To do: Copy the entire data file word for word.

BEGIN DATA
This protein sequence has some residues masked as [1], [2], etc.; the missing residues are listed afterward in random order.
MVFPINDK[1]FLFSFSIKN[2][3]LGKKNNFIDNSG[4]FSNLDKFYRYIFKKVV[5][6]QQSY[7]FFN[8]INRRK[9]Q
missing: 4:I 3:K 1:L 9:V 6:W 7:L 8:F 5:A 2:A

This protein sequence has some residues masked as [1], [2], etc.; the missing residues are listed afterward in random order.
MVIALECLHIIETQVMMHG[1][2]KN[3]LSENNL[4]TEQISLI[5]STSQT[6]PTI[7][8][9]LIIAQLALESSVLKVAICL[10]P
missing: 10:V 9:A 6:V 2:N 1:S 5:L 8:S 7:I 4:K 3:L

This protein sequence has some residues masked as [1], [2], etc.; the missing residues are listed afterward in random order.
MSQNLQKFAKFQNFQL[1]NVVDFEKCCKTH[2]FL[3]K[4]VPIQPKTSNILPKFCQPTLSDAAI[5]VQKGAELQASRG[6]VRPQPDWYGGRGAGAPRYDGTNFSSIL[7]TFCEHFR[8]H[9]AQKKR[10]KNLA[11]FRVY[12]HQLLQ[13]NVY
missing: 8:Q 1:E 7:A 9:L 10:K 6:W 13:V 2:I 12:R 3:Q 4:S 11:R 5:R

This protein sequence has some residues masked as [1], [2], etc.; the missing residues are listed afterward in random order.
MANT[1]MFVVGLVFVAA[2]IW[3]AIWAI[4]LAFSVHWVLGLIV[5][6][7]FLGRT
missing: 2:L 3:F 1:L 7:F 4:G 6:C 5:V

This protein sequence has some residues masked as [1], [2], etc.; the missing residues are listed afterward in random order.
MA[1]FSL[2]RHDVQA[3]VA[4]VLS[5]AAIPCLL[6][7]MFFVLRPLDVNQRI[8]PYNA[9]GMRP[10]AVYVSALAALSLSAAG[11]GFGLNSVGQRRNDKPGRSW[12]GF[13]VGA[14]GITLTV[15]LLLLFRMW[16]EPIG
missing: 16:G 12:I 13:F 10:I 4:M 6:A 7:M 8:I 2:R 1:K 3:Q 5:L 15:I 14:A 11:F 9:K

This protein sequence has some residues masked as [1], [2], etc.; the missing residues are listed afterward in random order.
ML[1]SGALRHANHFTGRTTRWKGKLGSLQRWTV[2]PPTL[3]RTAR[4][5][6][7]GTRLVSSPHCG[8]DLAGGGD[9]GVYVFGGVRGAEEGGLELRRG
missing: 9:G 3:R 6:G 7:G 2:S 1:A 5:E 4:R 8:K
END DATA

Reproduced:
This protein sequence has some residues masked as [1], [2], etc.; the missing residues are listed afterward in random order.
MVFPINDK[1]FLFSFSIKN[2][3]LGKKNNFIDNSG[4]FSNLDKFYRYIFKKVV[5][6]QQSY[7]FFN[8]INRRK[9]Q
missing: 4:I 3:K 1:L 9:V 6:W 7:L 8:F 5:A 2:A

This protein sequence has some residues masked as [1], [2], etc.; the missing residues are listed afterward in random order.
MVIALECLHIIETQVMMHG[1][2]KN[3]LSENNL[4]TEQISLI[5]STSQT[6]PTI[7][8][9]LIIAQLALESSVLKVAICL[10]P
missing: 10:V 9:A 6:V 2:N 1:S 5:L 8:S 7:I 4:K 3:L

This protein sequence has some residues masked as [1], [2], etc.; the missing residues are listed afterward in random order.
MSQNLQKFAKFQNFQL[1]NVVDFEKCCKTH[2]FL[3]K[4]VPIQPKTSNILPKFCQPTLSDAAI[5]VQKGAELQASRG[6]VRPQPDWYGGRGAGAPRYDGTNFSSIL[7]TFCEHFR[8]H[9]AQKKR[10]KNLA[11]FRVY[12]HQLLQ[13]NVY
missing: 8:Q 1:E 7:A 9:L 10:K 6:W 13:V 2:I 12:R 3:Q 4:S 11:R 5:R

This protein sequence has some residues masked as [1], [2], etc.; the missing residues are listed afterward in random order.
MANT[1]MFVVGLVFVAA[2]IW[3]AIWAI[4]LAFSVHWVLGLIV[5][6][7]FLGRT
missing: 2:L 3:F 1:L 7:F 4:G 6:C 5:V

This protein sequence has some residues masked as [1], [2], etc.; the missing residues are listed afterward in random order.
MA[1]FSL[2]RHDVQA[3]VA[4]VLS[5]AAIPCLL[6][7]MFFVLRPLDVNQRI[8]PYNA[9]GMRP[10]AVYVSALAALSLSAAG[11]GFGLNSVGQRRNDKPGRSW[12]GF[13]VGA[14]GITLTV[15]LLLLFRMW[16]EPIG
missing: 16:G 12:I 13:F 10:I 4:M 6:A 7:M 8:I 2:R 1:K 3:Q 5:L 15:I 14:A 11:F 9:K

This protein sequence has some residues masked as [1], [2], etc.; the missing residues are listed afterward in random order.
ML[1]SGALRHANHFTGRTTRWKGKLGSLQRWTV[2]PPTL[3]RTAR[4][5][6][7]GTRLVSSPHCG[8]DLAGGGD[9]GVYVFGGVRGAEEGGLELRRG
missing: 9:G 3:R 6:G 7:G 2:S 1:A 5:E 4:R 8:K